The need for agreement on how harm rates should be measured and tracked is highlighted in The Journal of the American Medical Association this week.
The author states that improvement in health care quality and safety can be notable when measurement criteria are clear, evidence is strong, and policy and interventions are focussed. However progress has been delayed due to difficulties in defining how harm should be measured.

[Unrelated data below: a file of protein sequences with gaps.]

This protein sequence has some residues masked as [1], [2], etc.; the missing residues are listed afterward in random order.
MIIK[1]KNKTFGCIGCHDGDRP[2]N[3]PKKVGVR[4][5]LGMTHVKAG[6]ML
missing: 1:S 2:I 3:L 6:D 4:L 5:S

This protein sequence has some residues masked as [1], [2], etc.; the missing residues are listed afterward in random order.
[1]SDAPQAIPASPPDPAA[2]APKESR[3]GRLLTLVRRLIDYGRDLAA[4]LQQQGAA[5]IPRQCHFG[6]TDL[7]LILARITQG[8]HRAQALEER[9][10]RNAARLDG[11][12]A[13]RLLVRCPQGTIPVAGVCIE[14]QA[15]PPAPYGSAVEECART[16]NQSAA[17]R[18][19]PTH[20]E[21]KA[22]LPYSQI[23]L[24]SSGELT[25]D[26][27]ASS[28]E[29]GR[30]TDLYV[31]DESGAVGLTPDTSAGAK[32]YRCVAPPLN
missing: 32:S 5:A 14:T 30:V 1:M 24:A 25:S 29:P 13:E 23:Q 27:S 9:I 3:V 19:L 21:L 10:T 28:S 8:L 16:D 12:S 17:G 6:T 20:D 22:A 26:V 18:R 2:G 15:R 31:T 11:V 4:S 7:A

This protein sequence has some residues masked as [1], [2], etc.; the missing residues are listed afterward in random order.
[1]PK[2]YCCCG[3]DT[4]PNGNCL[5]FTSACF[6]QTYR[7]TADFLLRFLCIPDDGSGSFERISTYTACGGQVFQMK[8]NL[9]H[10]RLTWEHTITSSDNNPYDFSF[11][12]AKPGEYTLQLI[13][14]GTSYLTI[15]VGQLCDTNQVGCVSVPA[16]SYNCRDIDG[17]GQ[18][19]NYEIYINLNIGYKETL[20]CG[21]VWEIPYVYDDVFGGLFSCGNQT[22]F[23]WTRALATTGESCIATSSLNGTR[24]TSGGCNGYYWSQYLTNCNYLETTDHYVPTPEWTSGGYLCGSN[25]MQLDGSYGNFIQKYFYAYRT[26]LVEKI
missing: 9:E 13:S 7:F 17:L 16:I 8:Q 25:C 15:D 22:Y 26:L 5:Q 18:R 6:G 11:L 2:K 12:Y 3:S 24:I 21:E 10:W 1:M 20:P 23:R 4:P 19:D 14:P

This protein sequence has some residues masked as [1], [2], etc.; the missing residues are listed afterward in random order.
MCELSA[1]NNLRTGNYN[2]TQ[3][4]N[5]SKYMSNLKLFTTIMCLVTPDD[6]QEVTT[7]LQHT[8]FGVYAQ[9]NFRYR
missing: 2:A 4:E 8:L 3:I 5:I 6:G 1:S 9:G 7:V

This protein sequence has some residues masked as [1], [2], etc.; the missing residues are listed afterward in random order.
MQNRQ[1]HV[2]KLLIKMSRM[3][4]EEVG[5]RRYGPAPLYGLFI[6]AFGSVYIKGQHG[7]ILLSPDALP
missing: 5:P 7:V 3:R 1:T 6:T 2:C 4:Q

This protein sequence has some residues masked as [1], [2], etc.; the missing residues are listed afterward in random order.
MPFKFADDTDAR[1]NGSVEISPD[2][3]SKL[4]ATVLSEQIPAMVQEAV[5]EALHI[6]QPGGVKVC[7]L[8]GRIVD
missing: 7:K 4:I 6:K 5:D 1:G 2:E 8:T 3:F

The advantages and disadvantages of several approaches to measuring harm are discussed. The author concludes that an adapted version of the Global Trigger Tool which excludes harm present on admission, calculates separate rates for higher-severity harm and estimates rates of preventable harm, may be the best option.
Click here to read the article.